The art of mending: a novel - By Elizabeth Berg

Out beyond ideas of wrongdoing and rightdoing There is a field. I’ll meet you there.


Anyone’s childhood can be an act of disablement if rehearsed and replayed and squinted at in a certain light.


The foxes were having their pups. . . . If a stranger appeared near the pens, if anything too startling or disruptive occurred, they might decide to kill them. Nobody knew whether they did this out of blind irritation, or out of roused and terrified maternal feeling.



Kate Medina has believed in me unequivocally since she first read me, and she makes no secret of it. I make no secret of this: I love her, and my gratitude to her is boundless. And I think that this time, she just needs to have the whole page to herself.

It is a photograph of a staircase that I took with my Brownie camera over forty years ago. On the newel post hang three jackets. At the bottom is mine, a turquoise corduroy, with deep pockets in which I used to hide Kraft caramels—I ate them every morning on my walk to school. Over my jacket is my brother Steve’s: denim, with a fleece lining. And over that, my mother’s stylish brown tweed car coat, an apricot-colored scarf spilling out of the pocket. Late-afternoon sun is streaming in through the window beside the stairs, illuminating the coats as well as three paper bags of groceries resting on the floor. I remember we’d been to Red Owl with our mother, and Steve and I had been given our own carts to select items from our own lists. That’s why I took the picture: I was proud of the grown-up work we’d done. Nearly out of frame are the rounded tips of shoes. Someone sitting on the staircase, waiting for us to see her.



It was 1960, a Saturday morning when I was eleven years old, and I was the first one up. I had brought my mayonnaise jar stuffed with dollar bills and coins into the living room, spilled the money out onto the carpet, and then stepped over it to turn the television on to a low volume. I was going to watch The Three Stooges while I sorted my fortune.

I had just finished counting when my father came into the room. He was wearing a pair of trousers and a T-shirt and his battered old leather slippers speckled with paint the color of my bedroom walls. His blond crew cut was damp; you could see the glistening of water in it, making him look anointed, and he smelled of a citrusy aftershave. He was headed for the kitchen, where he would make coffee and bacon. This was his Saturday routine: He’d take a cup of coffee up to my mother in bed, prepared the way she liked it, with an eighth of a cup of cream and three level teaspoons of sugar. Then she would come down in one of her silk robes and make pancakes to go with the bacon.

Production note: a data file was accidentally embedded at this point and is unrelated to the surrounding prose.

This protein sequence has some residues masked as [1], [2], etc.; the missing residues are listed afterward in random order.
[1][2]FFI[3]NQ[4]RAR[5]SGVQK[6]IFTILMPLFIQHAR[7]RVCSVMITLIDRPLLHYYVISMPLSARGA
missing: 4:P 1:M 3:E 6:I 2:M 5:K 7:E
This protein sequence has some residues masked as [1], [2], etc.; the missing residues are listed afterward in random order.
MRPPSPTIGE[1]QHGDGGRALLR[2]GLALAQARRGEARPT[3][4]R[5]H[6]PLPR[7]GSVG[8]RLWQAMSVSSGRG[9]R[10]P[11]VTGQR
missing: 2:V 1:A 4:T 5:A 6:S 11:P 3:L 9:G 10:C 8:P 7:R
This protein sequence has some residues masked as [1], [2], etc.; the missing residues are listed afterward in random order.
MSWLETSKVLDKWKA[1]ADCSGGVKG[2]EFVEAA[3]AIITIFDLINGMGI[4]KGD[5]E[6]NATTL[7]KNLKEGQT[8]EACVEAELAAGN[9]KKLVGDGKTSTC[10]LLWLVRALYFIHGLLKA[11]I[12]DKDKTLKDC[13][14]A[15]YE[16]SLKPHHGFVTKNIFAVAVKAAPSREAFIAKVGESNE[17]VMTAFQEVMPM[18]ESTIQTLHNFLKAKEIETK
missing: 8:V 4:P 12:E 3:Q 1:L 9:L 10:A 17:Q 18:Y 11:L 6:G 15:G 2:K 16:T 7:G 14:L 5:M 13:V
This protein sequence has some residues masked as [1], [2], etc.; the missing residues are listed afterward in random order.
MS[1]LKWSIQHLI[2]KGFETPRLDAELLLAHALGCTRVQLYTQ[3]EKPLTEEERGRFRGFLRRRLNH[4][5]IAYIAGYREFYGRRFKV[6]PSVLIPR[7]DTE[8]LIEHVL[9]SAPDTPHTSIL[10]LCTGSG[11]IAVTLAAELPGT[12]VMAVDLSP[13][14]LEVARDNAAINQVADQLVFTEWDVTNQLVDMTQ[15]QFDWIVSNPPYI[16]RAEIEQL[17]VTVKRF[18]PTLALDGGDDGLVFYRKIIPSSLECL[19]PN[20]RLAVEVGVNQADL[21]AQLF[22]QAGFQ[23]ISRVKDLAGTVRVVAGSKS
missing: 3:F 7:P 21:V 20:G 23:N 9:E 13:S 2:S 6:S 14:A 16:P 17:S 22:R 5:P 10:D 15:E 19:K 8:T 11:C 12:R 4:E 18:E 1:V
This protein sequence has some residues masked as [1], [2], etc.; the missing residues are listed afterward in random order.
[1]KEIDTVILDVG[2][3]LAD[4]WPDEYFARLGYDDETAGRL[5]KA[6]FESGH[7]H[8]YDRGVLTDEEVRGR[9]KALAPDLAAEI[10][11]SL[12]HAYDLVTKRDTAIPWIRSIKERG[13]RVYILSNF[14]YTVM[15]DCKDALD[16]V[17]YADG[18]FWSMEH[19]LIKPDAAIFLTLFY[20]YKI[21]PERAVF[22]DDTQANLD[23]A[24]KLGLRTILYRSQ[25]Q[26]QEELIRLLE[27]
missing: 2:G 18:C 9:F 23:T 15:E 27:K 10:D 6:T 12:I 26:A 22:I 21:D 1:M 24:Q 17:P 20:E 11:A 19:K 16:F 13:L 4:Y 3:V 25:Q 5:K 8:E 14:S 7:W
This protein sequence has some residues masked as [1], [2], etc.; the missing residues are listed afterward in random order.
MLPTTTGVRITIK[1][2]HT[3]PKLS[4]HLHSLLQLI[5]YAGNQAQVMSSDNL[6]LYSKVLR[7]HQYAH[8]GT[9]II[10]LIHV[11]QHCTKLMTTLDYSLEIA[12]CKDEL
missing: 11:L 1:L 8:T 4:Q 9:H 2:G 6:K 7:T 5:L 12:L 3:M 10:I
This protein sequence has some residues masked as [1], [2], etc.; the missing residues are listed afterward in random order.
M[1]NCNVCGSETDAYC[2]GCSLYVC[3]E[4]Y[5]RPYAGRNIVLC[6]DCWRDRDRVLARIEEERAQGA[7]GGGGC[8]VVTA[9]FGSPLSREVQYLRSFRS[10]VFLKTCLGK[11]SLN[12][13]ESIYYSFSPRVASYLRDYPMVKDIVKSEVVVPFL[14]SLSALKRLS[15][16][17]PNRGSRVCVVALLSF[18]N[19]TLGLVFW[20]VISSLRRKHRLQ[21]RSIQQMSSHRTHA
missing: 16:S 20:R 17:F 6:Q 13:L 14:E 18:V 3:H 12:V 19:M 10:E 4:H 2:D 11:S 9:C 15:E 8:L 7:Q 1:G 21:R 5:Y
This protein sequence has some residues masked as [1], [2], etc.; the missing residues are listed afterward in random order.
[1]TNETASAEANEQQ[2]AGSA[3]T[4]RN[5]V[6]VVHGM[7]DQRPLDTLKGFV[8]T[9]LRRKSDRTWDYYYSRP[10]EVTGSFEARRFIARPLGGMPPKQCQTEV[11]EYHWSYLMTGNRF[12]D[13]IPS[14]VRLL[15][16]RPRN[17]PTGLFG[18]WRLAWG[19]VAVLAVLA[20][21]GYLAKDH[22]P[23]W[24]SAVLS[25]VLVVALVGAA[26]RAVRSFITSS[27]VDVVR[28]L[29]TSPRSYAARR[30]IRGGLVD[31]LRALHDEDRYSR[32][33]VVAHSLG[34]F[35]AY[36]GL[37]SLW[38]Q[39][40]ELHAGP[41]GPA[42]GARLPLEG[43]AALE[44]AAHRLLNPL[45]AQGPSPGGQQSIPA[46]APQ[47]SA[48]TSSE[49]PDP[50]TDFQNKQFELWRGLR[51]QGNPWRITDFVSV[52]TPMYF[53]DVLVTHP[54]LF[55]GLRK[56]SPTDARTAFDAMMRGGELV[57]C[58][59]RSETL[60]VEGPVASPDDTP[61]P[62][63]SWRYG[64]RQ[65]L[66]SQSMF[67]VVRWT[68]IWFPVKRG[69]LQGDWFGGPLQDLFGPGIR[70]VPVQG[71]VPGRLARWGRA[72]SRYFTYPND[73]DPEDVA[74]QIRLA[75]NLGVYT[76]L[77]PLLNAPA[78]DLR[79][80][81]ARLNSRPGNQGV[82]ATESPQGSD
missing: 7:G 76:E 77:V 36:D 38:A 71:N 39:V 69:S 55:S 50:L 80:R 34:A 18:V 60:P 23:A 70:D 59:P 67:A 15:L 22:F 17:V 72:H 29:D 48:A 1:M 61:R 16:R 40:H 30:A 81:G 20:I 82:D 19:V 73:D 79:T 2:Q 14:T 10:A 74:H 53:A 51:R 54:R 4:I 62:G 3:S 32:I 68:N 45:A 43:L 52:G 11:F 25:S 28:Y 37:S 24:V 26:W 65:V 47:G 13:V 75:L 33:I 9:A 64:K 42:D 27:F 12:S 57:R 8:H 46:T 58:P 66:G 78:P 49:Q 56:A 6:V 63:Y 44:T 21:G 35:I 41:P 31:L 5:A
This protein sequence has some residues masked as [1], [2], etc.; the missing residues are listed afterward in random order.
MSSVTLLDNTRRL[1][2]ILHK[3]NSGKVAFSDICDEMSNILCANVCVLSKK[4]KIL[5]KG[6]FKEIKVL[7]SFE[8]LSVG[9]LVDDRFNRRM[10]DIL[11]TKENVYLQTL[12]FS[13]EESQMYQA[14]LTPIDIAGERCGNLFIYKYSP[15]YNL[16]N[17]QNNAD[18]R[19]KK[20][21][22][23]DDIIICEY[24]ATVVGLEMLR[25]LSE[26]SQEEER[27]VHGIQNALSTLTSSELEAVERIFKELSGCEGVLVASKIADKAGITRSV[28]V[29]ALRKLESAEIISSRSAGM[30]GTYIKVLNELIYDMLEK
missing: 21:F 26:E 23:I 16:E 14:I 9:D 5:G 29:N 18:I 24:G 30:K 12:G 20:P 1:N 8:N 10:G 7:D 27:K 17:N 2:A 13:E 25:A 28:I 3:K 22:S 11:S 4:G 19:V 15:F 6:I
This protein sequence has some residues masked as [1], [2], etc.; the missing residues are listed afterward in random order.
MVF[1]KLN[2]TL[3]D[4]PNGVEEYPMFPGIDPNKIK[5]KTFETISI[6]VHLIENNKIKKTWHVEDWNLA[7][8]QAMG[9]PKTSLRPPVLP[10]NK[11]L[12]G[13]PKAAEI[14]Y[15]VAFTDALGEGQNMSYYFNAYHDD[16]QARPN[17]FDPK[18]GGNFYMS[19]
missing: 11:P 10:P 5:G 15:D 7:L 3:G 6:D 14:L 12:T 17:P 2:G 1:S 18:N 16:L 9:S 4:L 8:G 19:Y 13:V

I always hoped she would wear her peach-colored robe. It was my favorite, for its generous yardage and elaborate ruffled trim. Seeing what my mother wore was always interesting to me, whether it was the three-quarter-sleeve blouses she wore with the collars up, or the full skirts, tightly belted, or the pastel-colored cashmere sweater sets, or one of her many bathing suits, works of art designed to showcase her spectacular figure. Those suits came complete with cunning little skirts and jackets to wear over them, and broad-brimmed sun hats trimmed with fabric bands in coordinating colors. Before she was married, my mother worked for several years for an upscale department store, parading beautiful clothes before rich men’s wives. She inspired more sales than any other model before or after her; everyone wanted to look like her, though of course no one did. Think Grace Kelly with red hair and green eyes—that was my mother. But it wasn’t just her model’s training that made it so interesting to see what she wore, it was a quality inside herself. Charisma, my father said, but it seemed to me to be more than that. Other people had charisma. No one had what my mother did.

She had a large collection of jewelry, too; sometimes she allowed me to take one necklace at a time over to her bed, where I would lay it out and turn it this way